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Why Spas Can Cure Your Social Media Overload

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I don’t know if you’ve read about Essena O’Neil. She’s an 18 year old Australian Instagram model with over a half million followers. This week she decided to end her social media career Read More

Employee engagement – how does your spa team rate?

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As we come into the holiday season most spas will begin to experience an upturn in their customer bookings and overall sales.  But is your staff  delivering the kind of positive experience that will have your new customers craving more? Read More

Is Your Spa Good Enough for Your Family?

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When I first met Khun Kate we hit it off right away. She had just opened her anti-aging clinic in Bangkok around the same time that I’d launched my online retail training class. We spent two hours bonding over the topics of favorite vacations spots, anti-aging treatments and perfect customer service. Read More

Cannabis & Wellness: The Spa Connection

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Cannabis aka marijuana prohibition is entering its 78th year in the United States. But attitudes toward the plant are changing. Compared to 1968 when only 12% of the population supported legalizing marijuana, today the majority supports legalization.

Earlier this year I was very surprised to read that spa and wellness authority Spa Finder had listed “Cannabis: New spa and wellness connections” as their number two trend for 2015. Read More

Why Your CEO Needs to be Tweetin’

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As a spa trainer and consultant I do a lot of information gathering. Two of my sources are LinkedIn’s Pulse magazine and articles on Twitter. Twitter’s information is in real time, fast moving and can be customized to appeal to specific demographics. It makes me wonder why more C-Suite executives from the hospitality industry aren’t using Twitter to reach a broader audience.

According to Leslie Gaines-Ross of Weber Shandwick, a recent analysis in Harvard Business Review, found that 80% of the chief executive officers of the world’s largest 50 companies are engaged online and on social media.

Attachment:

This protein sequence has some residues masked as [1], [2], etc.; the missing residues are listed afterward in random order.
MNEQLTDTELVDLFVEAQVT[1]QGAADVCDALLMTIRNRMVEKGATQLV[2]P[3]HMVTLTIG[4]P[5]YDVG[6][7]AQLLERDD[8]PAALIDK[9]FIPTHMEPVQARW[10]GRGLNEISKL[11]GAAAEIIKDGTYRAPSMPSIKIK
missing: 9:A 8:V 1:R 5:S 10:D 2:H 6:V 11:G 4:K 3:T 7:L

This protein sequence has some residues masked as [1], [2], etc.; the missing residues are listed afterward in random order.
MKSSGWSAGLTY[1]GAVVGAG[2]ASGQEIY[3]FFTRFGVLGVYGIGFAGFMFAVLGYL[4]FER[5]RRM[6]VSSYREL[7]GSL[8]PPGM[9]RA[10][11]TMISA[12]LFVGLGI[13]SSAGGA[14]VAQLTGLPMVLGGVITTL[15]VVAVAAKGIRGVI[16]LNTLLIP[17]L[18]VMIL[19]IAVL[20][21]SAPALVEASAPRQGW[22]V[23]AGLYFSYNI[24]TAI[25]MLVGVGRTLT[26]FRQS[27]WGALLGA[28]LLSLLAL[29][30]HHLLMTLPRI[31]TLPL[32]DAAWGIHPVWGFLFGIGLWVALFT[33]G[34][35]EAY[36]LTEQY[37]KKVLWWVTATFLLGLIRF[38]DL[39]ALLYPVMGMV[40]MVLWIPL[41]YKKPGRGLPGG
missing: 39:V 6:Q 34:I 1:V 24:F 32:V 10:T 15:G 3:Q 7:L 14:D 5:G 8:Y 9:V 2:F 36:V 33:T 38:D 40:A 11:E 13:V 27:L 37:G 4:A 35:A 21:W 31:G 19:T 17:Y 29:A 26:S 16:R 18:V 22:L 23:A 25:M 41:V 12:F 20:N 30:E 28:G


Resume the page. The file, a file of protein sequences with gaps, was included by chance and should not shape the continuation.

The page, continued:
None of those companies include hotel groups. Indeed when trying to find CEO’s from that sector who tweet, I was able to locate only three; Greg Marcus of Marcus Hotels, Mark Hoplamazian of Hyatt Hotels and of course Sir Richard Branson, Virgin Hotels.

Want to read more? Click here>>>http://huff.to/1IlBUU9

Five Hidden Gems on Pulse, to Sharpen Spa Performance

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 Spa and beauty industry people.  You know who you are. You’re always consumed with handling staff or customers or both. Rarely do you  have time to peruse the articles on LinkedIn’s Pulse for news that might  impact how you conduct business. But as an information junkie, I do.  So here in a roundup are excerpts from five articles that I’ve read in the past week which gave me pause.  They might do the same for you. Read More

How the Consumer-Led Economy is Disrupting the Hotel Industry

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The hotel and spa industries are being challenged by social media and their newest largest consumer group, Millennials. Here, marketing expert and social media influencer Norm Bond gives us his views on the current state of affairs; 
The hotel industry is being disrupted. Of course we know about Airbnb but they may actually be the least of the industry’s problems. The real challenge is changing the culture of a business sector that has experienced tremendous success. History shows it’s difficult and the result is that former household names may go the way of Borders Books. In today’s digital age we’ve seen this dynamic play out in publishing, music, and even the electronics retail industry as with the 94-year-old brand Radio Shack.
millennials w iphonesThe consumer is in the business driver’s seat like never before. Social media, mobile and digital devices have changed the rules of marketing and customer service. Many of the traditional practices of the hotel industry are liabilities when targeting the most rapidly growing consumer segment, read that as millennials.
Want to read more? Click here>>>http://bit.ly/1KzE1rp